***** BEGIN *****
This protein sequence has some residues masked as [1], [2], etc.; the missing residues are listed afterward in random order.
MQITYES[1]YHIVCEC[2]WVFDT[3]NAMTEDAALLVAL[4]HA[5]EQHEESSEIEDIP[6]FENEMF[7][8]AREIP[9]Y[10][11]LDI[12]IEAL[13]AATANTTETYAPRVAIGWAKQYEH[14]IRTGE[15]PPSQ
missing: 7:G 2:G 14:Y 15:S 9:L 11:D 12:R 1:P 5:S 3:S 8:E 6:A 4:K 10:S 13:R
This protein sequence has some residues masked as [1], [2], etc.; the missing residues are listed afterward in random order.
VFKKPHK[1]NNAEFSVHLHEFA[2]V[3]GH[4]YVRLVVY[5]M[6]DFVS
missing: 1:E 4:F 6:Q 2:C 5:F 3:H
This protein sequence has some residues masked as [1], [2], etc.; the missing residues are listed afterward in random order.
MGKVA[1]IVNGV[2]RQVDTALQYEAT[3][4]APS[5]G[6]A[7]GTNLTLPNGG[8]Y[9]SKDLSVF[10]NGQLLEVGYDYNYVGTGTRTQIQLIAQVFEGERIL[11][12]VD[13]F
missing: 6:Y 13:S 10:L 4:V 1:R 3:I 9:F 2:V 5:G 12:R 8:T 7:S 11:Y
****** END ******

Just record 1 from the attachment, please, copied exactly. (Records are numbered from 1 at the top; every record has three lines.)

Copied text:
This protein sequence has some residues masked as [1], [2], etc.; the missing residues are listed afterward in random order.
MQITYES[1]YHIVCEC[2]WVFDT[3]NAMTEDAALLVAL[4]HA[5]EQHEESSEIEDIP[6]FENEMF[7][8]AREIP[9]Y[10][11]LDI[12]IEAL[13]AATANTTETYAPRVAIGWAKQYEH[14]IRTGE[15]PPSQ
missing: 7:G 2:G 14:Y 15:S 9:L 11:D 12:R 1:P 5:S 3:S 8:E 6:A 4:K 10:S 13:R